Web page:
Former ‘pill mill’ owner pleads guilty to fleeing trial
By J.J. Kindred | (email@example.com)
KNOXVILLE — The former owner of the Maryville Pain Management and Detox Clinic, convicted on 57 counts of drug and money laundering charges in October 2012, pleaded guilty Thursday to fleeing her trial in U.S. District Court.
Tamral (Tammy) Guzman, 42, pleaded guilty in front of U.S. District Judge Thomas Varlan with her attorney, Michael Menefee, by her side.
Dressed in a tan jumpsuit from the Knox County Detention Facility, where she is being held as a federal prisoner, Guzman showed no emotion as Varlan read the plea agreement. He asked if she understood everything listed and agreed to waive all rights to a trial, which she did.
In addition to her forthcoming sentence for her drug and money laundering conviction, Guzman also faces up to 10 years in prison and a $250,000 fine for Thursday’s guilty plea.
On Oct. 2, 2012, Guzman failed to appear for the eighth day of her trial and fled to Hollywood Beach, Fla., with her boyfriend, 32-year-old Brian Paul Hatcher. On Oct. 30, a black Honda Civic believed to have been used by Guzman and Hatcher to travel to Florida was located, and U.S. Marshals set up surveillance on the vehicle.
On the morning of Oct. 31, Guzman was arrested while going for a walk on the beach. She admitted to living with Hatcher in the St. Maurice Hotel in Hollywood Beach, paying cash for the room and also working in a local restaurant under different identities.
Hatcher was also arrested that same day for harboring Guzman into Florida to elude capture. He pleaded guilty in federal court last month to the charge, and also pleaded guilty to retaliation against a witness who helped lead police to their whereabouts.
On the accessory charge, Hatcher could be sentenced to up to 10 years of prison and a $125,000 fine. The retaliation charge could include a maximum of 20 years in prison and a fine of $250,000.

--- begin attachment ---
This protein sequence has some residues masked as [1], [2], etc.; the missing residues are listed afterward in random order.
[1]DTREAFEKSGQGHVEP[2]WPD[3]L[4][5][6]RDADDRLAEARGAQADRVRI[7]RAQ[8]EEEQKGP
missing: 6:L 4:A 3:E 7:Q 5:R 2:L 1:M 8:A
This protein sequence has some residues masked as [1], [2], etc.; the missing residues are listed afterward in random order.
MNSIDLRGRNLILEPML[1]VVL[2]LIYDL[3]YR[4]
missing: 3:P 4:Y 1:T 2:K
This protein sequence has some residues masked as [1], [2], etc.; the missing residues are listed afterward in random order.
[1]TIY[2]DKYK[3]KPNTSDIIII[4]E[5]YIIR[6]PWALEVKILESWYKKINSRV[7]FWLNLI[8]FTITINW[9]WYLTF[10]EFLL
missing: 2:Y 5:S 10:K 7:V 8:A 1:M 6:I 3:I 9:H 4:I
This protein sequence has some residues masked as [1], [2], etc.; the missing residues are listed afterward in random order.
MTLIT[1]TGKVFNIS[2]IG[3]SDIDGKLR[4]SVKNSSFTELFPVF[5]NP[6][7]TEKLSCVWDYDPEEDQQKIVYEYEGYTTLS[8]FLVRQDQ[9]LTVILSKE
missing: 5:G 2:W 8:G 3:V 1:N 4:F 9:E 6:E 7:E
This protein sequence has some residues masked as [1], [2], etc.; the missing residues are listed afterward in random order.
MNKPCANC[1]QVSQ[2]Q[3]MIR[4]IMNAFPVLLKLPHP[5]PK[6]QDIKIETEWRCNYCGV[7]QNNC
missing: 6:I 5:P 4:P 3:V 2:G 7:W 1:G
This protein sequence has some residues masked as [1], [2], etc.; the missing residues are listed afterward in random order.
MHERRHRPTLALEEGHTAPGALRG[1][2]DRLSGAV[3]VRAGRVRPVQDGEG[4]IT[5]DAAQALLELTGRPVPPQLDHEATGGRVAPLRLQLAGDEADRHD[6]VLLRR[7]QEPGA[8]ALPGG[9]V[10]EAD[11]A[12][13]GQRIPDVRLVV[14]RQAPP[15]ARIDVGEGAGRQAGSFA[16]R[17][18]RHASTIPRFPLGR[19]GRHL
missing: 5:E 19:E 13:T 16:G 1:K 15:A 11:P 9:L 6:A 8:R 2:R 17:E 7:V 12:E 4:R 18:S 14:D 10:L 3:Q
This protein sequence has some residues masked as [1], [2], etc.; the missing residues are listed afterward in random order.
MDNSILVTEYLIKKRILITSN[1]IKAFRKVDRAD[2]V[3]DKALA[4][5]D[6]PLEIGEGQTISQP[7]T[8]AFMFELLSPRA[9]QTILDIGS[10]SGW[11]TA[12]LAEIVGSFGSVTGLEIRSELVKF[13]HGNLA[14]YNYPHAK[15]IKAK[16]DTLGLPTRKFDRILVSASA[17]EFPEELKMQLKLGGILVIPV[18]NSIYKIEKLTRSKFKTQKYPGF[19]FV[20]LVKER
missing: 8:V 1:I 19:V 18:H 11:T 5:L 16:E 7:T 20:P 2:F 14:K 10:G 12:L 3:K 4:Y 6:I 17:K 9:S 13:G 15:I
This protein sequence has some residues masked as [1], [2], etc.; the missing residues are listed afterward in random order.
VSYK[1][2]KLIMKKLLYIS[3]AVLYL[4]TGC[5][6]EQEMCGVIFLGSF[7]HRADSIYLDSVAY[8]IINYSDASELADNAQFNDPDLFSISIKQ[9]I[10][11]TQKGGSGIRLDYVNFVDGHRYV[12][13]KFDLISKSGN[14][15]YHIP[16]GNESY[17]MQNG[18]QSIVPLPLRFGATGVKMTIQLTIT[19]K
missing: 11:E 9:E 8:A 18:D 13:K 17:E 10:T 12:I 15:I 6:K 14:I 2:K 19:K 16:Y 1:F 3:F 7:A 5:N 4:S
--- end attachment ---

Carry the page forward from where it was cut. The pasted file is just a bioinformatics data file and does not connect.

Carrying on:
While she was a fugitive, a federal jury convicted Guzman of conspiracy to distribute Schedule II and Schedule IV substances, possession with intent to distribute Schedule II and IV substances and 55 different counts of money laundering involving structuring financial transactions.
After the initial verdict was delivered, the jury returned a second verdict ordering Guzman to forfeit her assets to the government.
The jury also ordered a money judgment in favor of the government in the excess of $2 million.
Guzman was originally arrested in December 2010 following a 13-month investigation into her clinic. The indictment said that Guzman used information from her employees to buy controlled substances in bulk such as oxycodone, hydrocodone and oxycontin, among others, and give prescriptions.
Guzman claimed that her clinic, which opened in the fall of 2008 at 118 Parliament Drive in Maryville and also had another short-lived location on East Broadway Avenue, operated within state law, and depended heavily on licensed medical doctors that she employed. None of them were charged but testified against her during the trial.
Court records indicated that Guzman was earning as much as $28,000 a day in cash payments from patients who paid upfront to garner prescriptions for painkillers that most of her clients were addicted to.
Guzman would make cash bank deposits ranging from $1,000 to $10,000. Employees of ORNL Federal Credit Union testified that Guzman would make these deposits almost daily, mainly in the bank’s drive-thru windows. She even offered tellers $100 tips for their trouble, but they refused them.
A sentencing hearing for Guzman is scheduled for 10 a.m. March 20, where she faces 20 years in prison on each of the drug charges and a fine of up to $1 million. She also faces 20 years on six of the money laundering charges.
Judge Varlan said Thursday that Guzman will also be sentenced for the failure to appear charge at the same time.